Want to reduce tree and landscape pests? Biodiversity is the solution.
March 16, 2016
The list of benefits urban trees offer us city-dwellers is a long one: Trees shade our homes, reduce our electricity bills, remove pollutants from the air, provide beauty and calm, and offer habitat to local wildlife. But, having trees on our property also means we must care for them proactively; which means preventing disease and pest problems, providing enough water and keeping up with their ongoing pruning needs.
Insects and pest control are a big part of tree management; but if we immediately reach for a chemical control treatment every time we see an insect, we could be doing more harm than good. Reducing pests by using the most low-impact means first is always a good approach. If you can work with nature to solve the problem, all the better. While we know that good maintenance goes a long way to preventing pest infestations, as well as natural pest control treatments, there are some other strategies you can employ to keep your landscape in balance.
A very important strategy might just be one you had not yet considered: Biodiversity.
Why is biodiversity important?
Did you know that planting too many of one kind of tree is actually bad for the environment? Monocultures, or populations of only one species, can lead to a host of environmental problems, including massive outbreaks of pest and disease issues. Not to mention, without a diverse population of trees and plants, local wildlife and pollinators can’t survive.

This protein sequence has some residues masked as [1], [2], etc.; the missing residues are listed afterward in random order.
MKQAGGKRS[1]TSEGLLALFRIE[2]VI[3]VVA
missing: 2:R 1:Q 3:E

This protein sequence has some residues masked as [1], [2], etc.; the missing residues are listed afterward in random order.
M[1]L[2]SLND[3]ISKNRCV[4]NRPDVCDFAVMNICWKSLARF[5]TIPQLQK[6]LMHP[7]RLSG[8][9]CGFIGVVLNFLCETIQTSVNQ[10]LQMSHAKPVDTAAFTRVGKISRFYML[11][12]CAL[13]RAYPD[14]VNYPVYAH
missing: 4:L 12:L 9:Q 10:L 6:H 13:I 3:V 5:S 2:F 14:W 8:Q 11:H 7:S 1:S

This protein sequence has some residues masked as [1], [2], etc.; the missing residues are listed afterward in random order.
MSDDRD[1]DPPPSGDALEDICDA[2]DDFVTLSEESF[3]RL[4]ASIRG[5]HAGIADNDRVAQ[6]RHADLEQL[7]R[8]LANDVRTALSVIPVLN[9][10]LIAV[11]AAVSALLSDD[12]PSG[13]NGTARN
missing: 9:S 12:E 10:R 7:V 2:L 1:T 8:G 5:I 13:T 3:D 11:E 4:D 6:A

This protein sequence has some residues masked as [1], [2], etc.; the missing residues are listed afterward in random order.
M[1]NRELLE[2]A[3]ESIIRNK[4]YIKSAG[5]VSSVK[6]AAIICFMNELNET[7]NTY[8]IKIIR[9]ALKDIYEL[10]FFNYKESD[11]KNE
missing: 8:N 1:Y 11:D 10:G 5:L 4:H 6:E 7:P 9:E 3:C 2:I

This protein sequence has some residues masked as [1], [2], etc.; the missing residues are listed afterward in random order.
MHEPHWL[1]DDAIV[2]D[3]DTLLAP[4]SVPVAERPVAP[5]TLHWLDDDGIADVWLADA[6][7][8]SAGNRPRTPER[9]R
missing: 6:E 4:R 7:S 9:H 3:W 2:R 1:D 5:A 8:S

A good example of how a monoculture can lead to disaster is the destruction of Ash trees by the Emerald Ash Borer. In the Midwest where Ash trees have been planted in over-abundance in parkways, along public streets and in parks, millions of these trees have died due to ash borer infestations. Many have had to be removed because they pose a safety risk on properties due to the damage they’ve sustained. If the areas had been planted with a more diverse selection of tree species, the borer would never have been able to experience a population explosion, and residents would be left with the trees resistant to the pest.
Basically, planting a monoculture is like putting out an all-you-can eat buffet for certain pests and diseases.
Age diversity is another factor that contributes the risk of pest and disease outbreaks. Age diversity in the urban forest also increases the stability of our ecosystem. This is why we encourage you to never stop planting! Young trees, middle age trees and older trees all manage and fight off pests differently and provide different benefits to the environment and wildlife. So, keep on planting! It’s the cycle of life.
So when you’re ready to plant new trees on your property, take biodiversity into consideration. Instead of planting all of one species, consider mixing it up a bit by planting several types. Not sure which trees would be best for certain areas of your landscape? Be sure to consult with an arborist to make the best choice.
Our new GREEN-UP DFW Tree Planting Program pairs you with our arborists to help you choose and plant trees on your property.
Posted: March 16, 2016